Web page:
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than the young artist is apt to imagine. The ancients Frank Howard, in the pictorial art, stand highexcelled in picturesque, but not in natural drapery.-est in the power of imbodying what is beautiful in An example of the latter will be found in the fore- the ancient school with the more natural character going figure, designed by Flaxman.

of real life. The dramatick illustrations of the latWe have heard of sculptors who design their dra- ter form a distinct era in art.

Brit. Cyc. pery by laying layers of wet and flexible clay over the figure they are about to execute, but by such a process as that, little of real excellence could be produced. The ancient masters appear to have arran

CLOTHING OF CHILDREN. ged their draperies as the upholsterer nails his cur- The general rule which reason suggests in regard tain, in faultless form, and perfect order-nothing to the clothing of children, is that " a child have no ) was left to chance. Now, to give a piece of drapery more clothes than are necessary to keep it warm, the slightest claim to a natural character, its whole and that they be quite easy for its body.". In conarrangement must be that of chance; and no person formity to this rule, the dress of children should be can examine the simply natural masses, shown in simple, clean, light and cheap-free, wide and open, the previous figure, without at once observing the so as neither to impede the vital functions, nor the vast inferiority of the ancients under this head. free and easy motions of the body, nor prevent the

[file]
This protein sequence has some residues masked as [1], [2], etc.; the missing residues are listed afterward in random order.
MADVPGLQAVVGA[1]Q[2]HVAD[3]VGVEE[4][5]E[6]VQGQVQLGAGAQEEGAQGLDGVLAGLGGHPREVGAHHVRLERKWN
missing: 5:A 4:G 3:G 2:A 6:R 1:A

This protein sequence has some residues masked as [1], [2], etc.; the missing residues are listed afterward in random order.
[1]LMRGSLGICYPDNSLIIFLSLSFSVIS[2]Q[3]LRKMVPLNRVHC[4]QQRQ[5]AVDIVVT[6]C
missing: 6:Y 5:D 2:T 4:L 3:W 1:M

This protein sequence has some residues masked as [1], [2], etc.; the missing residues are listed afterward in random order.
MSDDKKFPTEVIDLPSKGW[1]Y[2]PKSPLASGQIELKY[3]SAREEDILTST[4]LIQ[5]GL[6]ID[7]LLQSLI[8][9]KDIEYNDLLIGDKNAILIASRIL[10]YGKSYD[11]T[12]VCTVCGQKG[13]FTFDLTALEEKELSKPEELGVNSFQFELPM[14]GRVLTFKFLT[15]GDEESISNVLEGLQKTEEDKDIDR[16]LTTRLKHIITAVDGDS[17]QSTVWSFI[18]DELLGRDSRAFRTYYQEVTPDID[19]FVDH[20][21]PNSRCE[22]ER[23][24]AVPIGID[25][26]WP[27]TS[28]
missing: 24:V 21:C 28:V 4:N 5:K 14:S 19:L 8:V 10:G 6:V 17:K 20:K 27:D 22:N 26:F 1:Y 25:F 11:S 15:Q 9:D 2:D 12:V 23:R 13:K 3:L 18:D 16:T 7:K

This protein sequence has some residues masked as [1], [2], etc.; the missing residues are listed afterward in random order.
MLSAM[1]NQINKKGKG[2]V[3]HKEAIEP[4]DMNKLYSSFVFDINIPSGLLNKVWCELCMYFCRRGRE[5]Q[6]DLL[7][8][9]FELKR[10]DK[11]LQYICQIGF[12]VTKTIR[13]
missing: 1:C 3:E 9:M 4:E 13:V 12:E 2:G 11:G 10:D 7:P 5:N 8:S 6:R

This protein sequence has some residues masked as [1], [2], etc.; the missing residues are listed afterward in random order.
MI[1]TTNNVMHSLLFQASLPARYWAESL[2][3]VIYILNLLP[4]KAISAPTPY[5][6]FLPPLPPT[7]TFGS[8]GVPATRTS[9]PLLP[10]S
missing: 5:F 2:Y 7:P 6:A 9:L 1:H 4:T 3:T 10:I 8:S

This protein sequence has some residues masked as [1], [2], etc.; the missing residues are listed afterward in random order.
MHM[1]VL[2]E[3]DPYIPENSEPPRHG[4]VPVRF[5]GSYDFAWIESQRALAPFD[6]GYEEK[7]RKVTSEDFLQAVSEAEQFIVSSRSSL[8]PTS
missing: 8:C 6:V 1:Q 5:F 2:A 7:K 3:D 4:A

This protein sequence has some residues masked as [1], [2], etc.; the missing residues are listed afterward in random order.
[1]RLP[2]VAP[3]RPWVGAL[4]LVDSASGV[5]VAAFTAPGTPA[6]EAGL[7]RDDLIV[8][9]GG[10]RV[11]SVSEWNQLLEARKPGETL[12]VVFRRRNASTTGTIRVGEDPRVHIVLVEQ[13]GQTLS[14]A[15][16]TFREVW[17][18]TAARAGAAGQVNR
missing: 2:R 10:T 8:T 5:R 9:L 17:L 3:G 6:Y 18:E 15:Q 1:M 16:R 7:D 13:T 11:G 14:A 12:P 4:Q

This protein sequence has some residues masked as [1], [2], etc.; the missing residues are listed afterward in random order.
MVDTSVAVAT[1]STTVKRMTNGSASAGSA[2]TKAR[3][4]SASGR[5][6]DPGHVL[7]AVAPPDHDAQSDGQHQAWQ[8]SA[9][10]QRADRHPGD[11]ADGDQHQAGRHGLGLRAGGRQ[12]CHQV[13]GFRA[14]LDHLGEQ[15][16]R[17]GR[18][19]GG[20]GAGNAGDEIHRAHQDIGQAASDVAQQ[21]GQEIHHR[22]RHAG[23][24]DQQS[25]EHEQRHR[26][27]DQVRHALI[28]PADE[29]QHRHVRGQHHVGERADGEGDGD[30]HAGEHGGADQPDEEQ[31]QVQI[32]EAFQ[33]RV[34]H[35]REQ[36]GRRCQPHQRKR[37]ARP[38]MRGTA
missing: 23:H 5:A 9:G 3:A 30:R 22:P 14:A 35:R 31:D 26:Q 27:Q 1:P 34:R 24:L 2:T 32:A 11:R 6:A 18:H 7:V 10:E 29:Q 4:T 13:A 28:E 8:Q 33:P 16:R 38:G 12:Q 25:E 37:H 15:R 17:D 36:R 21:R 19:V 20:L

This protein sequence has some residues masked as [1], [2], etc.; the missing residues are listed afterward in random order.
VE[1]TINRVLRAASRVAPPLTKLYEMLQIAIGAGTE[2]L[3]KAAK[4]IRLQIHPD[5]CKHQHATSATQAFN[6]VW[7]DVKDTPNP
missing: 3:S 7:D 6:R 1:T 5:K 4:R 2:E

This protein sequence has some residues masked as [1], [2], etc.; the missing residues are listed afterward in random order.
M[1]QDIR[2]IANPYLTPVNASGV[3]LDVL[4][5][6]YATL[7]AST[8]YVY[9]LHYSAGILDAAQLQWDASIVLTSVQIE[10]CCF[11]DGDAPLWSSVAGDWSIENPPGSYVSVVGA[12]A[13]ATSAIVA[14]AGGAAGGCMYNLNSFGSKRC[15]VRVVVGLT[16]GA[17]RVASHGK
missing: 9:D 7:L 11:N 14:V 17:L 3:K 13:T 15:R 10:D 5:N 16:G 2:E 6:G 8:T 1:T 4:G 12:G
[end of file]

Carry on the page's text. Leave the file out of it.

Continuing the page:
We must not, however, forget that this simplicity access of fresh air, and be easily put on or taken off. may easily degenerate into vulgarity, and poverty of Pins should be used as little as possible, and the conception. We may take as an example, the exquis- clothes fastened with strings, which would prevent ite piece of drapery introduced by Chantrey, in his the occasional scratching of their tender skins, and bust of the late Sir W. Scott. Now this has been those alarming cries which so frequently proceed copied by other inferiour artists, and they have al- from this cause. Such a light and simple dress tempted, by the aid of a small handkerchief, or tow- would induce children to live with less restraint in el, to give the massive folds and beautiful contour of the original, and the consequence has been failure of the worst kind. Great depth of finish is not essential to good drapery—but just conception, and an acquaintance with the mechanical character of different fabricks.

In proof of what we have now been advancing, we may take one of the most beautiful groups probably in existence, and to which our artist has done ample justice. Cupid and Psyche possess in a peculiar degree all the graces of the antique school. It has in this respect also its peculiar faults.

The waist of the male figure is encircled by a double row of drapery, forming unbroken lines of small plaits-now this is neither natural, nor yet picturesque. The drapery of Psyche much resembles that of the Caryatides, and is as quaint as it is unnecessarily indelicate. Flaxman and Canova, among modern sculptors, and Retsch and